Essentially, we cannot sample the data directly because we lose the dependency structure. Solution is to sample whole blocks and concatenate them, in contrast to a single observation at a time.

Good idea yet with its own issues. For example, what’s best block size? too small or too large block size will fail to properly replicate the behavior of the original series and will mess up inference. Are blocks allowed to overlap? How boundaries should be treated, where there are no observation left to “complete” the block. For more details:

Here I show the Politis and Romano Idea (1994) AKA stationary bootstrap, applicable to stationary and weakly dependent data. Blocks are of a random size. Block size is a random variable in itself coming from a geometric distribution with some expected block size which should be determined by you.

There is more than one way to code this, I think the following is the easiest:

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acf(as.numeric(y)) # have a look to determine appropriate block size gprob = 1/20 # average Block size 14 months R = 100 ystar=matrix(nrow = n,ncol = R) for (r in 1:R){ loc = round(runif(1,1,n)) # loc for location for (i in 1:n){ g1 = runif(1,0,1) # In probability gprob, we take next observation, otherwise we start a new block if (g1>gprob) {loc = loc+1} else {loc = round(runif(1,1,n))} if (loc>n) loc = loc-n # wrap the serie as a circule ystar[i,r] = y[loc] }} plot(ystar[,"Pick random realization"], ty = "l") plot(y,ty = "l") |

Thanks for reading.

**Notes**:

1. As usual, there are packages out there and while I did dive in the code of function “tsboot”, it’s hard to figure out the subject without coding it, and even harder (impossible) to customize it to do what you need (also as usual). You don’t need to trust me on this one, type “page(tsboot)“ and have a look. “boot” is an excellent package, but as such, very general.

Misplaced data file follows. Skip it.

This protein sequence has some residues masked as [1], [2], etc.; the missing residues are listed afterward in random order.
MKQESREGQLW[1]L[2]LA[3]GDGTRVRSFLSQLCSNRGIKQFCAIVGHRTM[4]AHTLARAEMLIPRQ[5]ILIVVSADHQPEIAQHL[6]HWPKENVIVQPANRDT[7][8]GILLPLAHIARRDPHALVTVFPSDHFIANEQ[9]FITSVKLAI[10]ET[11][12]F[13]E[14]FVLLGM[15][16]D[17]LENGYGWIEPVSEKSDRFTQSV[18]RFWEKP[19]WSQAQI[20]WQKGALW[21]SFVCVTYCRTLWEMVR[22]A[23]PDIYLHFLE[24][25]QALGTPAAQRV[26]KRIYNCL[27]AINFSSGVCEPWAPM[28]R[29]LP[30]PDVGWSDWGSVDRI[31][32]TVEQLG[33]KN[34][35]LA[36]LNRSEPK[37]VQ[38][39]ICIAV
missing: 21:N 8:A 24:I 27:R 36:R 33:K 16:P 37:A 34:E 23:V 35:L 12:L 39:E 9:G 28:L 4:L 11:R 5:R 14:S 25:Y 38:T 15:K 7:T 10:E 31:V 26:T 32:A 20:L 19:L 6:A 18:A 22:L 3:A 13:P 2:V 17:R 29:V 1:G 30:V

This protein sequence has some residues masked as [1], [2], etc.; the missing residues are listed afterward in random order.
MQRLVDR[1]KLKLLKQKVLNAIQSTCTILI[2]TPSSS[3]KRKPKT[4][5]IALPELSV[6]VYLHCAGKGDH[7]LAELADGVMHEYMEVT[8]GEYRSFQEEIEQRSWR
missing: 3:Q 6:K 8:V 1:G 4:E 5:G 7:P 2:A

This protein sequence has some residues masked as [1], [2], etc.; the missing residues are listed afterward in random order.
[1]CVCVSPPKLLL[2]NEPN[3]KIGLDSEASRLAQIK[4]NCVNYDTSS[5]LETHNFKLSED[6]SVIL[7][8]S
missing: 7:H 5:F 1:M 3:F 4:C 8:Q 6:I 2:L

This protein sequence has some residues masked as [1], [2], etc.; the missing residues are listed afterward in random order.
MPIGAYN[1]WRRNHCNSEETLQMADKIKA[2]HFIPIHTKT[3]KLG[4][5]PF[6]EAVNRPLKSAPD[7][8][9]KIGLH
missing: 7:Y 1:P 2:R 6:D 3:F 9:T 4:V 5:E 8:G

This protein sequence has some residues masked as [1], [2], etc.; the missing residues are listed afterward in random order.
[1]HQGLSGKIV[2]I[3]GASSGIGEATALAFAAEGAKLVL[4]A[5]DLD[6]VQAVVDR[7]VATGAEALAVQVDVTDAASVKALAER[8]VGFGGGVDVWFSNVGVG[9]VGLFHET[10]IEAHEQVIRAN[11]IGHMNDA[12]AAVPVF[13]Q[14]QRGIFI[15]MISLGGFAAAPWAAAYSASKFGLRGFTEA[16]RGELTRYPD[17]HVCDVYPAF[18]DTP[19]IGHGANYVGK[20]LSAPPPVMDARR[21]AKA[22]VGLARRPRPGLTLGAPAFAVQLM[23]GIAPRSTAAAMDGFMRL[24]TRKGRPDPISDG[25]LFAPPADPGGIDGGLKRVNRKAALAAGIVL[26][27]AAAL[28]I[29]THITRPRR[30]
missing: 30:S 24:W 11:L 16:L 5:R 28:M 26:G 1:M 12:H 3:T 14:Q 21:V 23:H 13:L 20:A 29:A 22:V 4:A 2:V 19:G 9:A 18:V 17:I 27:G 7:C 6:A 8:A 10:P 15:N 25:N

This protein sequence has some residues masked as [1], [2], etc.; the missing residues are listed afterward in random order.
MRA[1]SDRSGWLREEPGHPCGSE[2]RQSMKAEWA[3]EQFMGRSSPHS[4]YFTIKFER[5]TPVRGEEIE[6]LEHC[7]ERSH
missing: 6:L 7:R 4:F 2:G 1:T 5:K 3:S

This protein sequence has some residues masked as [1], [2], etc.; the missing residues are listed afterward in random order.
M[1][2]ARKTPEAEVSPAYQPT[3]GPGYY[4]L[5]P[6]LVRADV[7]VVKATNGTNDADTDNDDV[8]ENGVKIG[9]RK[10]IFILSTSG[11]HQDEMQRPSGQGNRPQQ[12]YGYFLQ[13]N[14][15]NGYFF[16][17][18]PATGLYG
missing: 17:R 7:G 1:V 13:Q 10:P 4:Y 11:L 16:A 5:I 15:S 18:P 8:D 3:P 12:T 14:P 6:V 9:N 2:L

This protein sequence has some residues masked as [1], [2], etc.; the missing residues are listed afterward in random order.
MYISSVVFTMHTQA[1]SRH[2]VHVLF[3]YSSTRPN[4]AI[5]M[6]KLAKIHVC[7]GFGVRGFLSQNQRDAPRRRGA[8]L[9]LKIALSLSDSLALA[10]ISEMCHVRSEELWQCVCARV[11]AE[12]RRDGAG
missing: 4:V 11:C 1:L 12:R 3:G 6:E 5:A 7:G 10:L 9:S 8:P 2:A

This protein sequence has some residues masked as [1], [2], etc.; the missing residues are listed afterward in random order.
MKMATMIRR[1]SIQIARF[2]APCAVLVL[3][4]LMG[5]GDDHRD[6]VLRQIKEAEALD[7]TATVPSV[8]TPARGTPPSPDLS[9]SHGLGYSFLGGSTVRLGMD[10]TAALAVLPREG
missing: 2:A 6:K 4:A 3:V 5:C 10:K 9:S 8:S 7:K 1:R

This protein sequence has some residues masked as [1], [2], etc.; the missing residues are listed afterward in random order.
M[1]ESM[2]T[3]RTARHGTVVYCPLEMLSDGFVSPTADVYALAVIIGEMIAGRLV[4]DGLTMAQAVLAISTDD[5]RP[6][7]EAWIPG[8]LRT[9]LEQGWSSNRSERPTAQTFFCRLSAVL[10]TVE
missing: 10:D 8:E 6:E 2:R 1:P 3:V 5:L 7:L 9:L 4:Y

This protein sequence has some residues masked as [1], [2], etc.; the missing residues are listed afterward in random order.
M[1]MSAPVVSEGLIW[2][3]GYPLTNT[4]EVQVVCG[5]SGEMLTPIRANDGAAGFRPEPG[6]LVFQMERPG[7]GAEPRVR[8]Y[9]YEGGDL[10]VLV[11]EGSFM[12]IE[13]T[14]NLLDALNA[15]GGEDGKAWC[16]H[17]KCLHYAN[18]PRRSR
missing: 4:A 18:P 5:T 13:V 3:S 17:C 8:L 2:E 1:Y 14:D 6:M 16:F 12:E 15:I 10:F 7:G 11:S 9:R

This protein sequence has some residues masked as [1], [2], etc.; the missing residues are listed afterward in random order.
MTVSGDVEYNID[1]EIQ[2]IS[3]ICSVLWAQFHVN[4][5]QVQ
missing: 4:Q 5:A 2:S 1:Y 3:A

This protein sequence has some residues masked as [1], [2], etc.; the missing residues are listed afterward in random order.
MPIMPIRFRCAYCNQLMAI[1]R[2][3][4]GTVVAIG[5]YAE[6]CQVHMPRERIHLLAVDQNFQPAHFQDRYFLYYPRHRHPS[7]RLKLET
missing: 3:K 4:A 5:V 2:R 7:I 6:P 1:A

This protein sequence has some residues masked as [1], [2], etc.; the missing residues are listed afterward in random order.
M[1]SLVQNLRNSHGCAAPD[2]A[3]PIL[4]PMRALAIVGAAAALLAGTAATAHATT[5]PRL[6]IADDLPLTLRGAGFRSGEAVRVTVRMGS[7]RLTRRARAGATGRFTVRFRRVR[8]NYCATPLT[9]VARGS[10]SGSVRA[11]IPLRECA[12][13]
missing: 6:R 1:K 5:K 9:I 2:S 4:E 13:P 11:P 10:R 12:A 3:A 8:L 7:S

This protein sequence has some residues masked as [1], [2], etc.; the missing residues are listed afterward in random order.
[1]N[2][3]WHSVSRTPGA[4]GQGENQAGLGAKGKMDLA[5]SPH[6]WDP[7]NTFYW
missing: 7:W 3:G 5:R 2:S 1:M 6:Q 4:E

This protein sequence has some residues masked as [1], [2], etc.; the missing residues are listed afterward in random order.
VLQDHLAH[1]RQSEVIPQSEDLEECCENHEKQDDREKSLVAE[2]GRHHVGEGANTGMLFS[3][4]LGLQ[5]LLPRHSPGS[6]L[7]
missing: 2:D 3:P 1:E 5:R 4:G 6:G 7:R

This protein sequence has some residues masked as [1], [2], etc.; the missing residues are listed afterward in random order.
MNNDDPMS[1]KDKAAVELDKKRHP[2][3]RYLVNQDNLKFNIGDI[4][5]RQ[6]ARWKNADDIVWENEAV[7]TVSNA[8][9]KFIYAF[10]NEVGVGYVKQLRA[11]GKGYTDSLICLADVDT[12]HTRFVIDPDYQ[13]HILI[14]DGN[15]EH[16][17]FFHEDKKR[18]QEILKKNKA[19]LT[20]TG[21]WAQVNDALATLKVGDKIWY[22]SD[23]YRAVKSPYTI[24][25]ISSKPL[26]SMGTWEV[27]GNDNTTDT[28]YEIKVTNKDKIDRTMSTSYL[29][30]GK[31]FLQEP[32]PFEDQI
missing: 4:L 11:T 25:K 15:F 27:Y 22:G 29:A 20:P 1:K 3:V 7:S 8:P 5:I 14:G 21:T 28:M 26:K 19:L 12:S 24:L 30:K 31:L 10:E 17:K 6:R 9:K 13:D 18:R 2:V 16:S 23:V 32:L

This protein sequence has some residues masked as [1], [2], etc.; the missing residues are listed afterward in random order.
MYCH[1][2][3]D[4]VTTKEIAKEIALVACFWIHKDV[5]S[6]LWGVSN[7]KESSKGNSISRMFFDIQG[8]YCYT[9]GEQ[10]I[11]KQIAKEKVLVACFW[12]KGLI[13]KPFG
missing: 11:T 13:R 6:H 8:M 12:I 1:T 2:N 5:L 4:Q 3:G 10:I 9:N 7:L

2. Here I demonstrated the methods using AR(p) models, but it is of course applicable to whatever model you can generate residuals from.

**Resources:**

Hello,

Your article is interesting, but i have one question especially for the stationnary bootstrap, the choose of block length is crucial how do you determine it just by using acf?

Regards

For the stationary bootstrap we need only the AVERAGE block size, so it is (somewhat) less crucial. Similar issue can be found when determining the window size in smoothing procedures. Possible solution is to tailor the choice to what you need using data-driven methods, e.g., if you deal with forecasting, use a validation set and see which Block Length has best out-of-sample performance and use that for the test set.

Thank you very much for sharing this. I would like to point out that for the sieve bootstrap, the column-wise loop can be vectorized, resulting in much faster code:

res.star[,] <- sample(na.omit(scaled.res),(n-numlags)*R, replace = T)

obs.star[1:numlags,] <- b1 # for the first obs we plug the original data

for (j in (numlags+1):n)

obs.star[j,] <- ar1$x.intercept + ar1$ar%*%obs.star[(j-1):(j-numlags),,drop=FALSE] + res.star[(j-numlags),]